Article by Nils Bloch-Sørensen // Sept. 27, 2019
Does the language we use to describe terror simply report on violent acts or does it actively shape and produce terrorism? In the exhibition, ‘The Language of Terror is Terror Itself, The Language of Terror is Terror Itself, The Terror of Terror is Language’—currently on view at Galerie Wedding—Danish artist Peter Voss Knude launches an investigation into the relationship between language and terrorism.
The exhibition revolves around a document called ‘KRISØV17’ (Crisis Exercise 2017), a piece of speculative fiction that sees Denmark hit by a multilateral terrorist attack, which was originally devised for the Danish Emergency Management Agency to serve as the framework for an exercise in terror management. The exhibition is composed of a series of critical, artistic responses to the language of this document (available to visitors as a 60-page booklet), unfolding in a broad variety of media ranging from architecture and painting to music and performative tarot readings.
Although jihadist terrorism only accounts for one third of potential attacks in Denmark, ‘KRISØV17’ focuses solely on non-white, Muslim perpetrators. Throughout the exhibition, it becomes clear just how indicative this text is of the islamophobic worldview that festers in the public imagination, as well as within official institutions. The author even admits to taking much of the storyline from the American TV Series ‘Homeland,’ which has been widely criticized for its islamophobia.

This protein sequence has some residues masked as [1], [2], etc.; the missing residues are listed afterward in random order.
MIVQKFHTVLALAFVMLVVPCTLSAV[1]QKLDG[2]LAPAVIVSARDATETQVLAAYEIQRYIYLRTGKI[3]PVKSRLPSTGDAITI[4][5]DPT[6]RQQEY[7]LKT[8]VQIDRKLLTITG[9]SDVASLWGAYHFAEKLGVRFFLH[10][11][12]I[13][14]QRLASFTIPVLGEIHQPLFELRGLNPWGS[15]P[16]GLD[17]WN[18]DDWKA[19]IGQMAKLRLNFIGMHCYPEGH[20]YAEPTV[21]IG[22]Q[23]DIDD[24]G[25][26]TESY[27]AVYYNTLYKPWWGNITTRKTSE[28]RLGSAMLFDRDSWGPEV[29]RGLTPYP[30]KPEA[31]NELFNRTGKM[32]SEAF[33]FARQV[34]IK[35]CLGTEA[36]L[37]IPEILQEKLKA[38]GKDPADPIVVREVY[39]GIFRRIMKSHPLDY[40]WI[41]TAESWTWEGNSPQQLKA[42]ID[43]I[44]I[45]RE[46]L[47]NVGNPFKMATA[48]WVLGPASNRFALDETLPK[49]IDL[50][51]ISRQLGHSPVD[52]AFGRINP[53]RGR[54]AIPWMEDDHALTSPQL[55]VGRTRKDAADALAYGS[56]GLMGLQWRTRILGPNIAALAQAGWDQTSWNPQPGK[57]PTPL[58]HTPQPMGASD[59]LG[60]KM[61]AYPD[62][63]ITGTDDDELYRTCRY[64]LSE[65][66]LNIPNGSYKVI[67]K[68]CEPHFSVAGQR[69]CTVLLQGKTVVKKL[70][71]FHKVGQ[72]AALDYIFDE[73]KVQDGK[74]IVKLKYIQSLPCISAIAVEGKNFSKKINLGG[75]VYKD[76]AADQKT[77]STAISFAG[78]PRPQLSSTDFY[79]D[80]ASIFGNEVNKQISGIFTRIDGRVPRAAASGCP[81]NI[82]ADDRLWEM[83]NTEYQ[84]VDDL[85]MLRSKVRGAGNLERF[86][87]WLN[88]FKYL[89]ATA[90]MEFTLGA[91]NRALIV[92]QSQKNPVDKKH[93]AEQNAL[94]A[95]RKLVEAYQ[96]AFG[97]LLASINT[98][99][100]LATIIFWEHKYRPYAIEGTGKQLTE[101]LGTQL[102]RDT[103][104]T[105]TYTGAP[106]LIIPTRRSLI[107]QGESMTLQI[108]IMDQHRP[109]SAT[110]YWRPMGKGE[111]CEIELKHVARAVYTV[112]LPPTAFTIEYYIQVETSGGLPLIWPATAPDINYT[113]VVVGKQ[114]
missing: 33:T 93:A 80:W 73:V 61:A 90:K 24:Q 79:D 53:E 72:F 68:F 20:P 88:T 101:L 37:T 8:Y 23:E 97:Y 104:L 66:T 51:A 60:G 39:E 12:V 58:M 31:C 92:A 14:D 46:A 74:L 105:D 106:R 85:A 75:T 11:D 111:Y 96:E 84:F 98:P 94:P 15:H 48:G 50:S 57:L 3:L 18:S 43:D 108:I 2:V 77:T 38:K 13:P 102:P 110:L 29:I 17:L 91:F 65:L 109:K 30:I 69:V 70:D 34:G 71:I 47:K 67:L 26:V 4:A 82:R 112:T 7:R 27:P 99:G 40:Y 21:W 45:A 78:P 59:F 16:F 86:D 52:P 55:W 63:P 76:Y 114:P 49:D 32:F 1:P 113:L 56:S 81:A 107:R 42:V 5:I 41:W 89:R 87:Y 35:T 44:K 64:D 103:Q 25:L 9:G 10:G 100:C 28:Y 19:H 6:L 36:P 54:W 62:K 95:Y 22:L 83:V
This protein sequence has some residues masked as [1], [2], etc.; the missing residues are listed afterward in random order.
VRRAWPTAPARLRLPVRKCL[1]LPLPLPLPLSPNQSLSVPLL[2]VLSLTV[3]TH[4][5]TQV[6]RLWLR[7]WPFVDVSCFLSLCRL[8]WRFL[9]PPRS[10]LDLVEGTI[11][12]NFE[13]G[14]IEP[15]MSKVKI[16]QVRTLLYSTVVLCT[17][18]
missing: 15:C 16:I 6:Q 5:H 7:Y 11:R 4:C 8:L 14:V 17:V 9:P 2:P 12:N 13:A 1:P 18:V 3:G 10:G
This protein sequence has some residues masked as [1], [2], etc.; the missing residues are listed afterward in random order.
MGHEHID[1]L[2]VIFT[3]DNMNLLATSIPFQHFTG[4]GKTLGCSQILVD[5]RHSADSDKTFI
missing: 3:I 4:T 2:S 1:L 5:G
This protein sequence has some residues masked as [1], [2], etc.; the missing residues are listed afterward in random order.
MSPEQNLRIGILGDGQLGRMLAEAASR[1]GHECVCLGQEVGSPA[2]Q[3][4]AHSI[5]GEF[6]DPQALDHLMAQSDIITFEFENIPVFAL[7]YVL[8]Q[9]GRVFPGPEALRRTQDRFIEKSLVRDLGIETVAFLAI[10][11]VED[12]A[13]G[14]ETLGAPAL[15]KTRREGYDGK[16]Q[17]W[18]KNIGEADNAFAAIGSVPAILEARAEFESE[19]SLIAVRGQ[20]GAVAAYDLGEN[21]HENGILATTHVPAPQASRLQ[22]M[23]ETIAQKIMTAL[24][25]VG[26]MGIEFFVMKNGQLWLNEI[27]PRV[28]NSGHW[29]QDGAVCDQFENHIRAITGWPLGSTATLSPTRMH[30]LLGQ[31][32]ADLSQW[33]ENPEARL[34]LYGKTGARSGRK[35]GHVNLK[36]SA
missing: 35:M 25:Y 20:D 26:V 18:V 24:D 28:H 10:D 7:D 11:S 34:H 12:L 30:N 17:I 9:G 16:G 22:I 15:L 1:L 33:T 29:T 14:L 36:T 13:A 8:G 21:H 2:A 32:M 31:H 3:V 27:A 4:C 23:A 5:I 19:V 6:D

The exhibition is spearheaded by the striking piece, ‘Rose Quartz Terror Barricade’: a huge 1.1-ton, Instagram-friendly rose quartz crystal that blocks the entrance of the gallery. Emulating the anti-terror architecture that can be seen all across urban Europe, its delicate color and healing connotations mirror the paradoxical double-function of this type of anti-terror architecture. It is an emblem of governmental responsibility and protection, its design (masquerading as billboards and oversized flower pots) simultaneously works to conceal the function of the construction.
A group of Voss Knude’s works center around a performative crisis management workshop held by the artist, leading up to the opening of the exhibition. The workshop departed from a recent academic study that claims that every time the New York Times publishes an article about terror, an immediate increase in domestic terror attacks can be observed. Part crisis management, part tarot card reading, Voss Knude confronted the articles in the New York Times as attacks, urgent crises to be managed, thereby reversing the generally perceived causality between journalism and terror, examining the question of media culpability.
By artistically reworking a defence exercise like KRISØV17, Voss Knude is able to transform it into a different kind of defence. A defence, not from an external threat, but from our own prejudice and terrorized minds.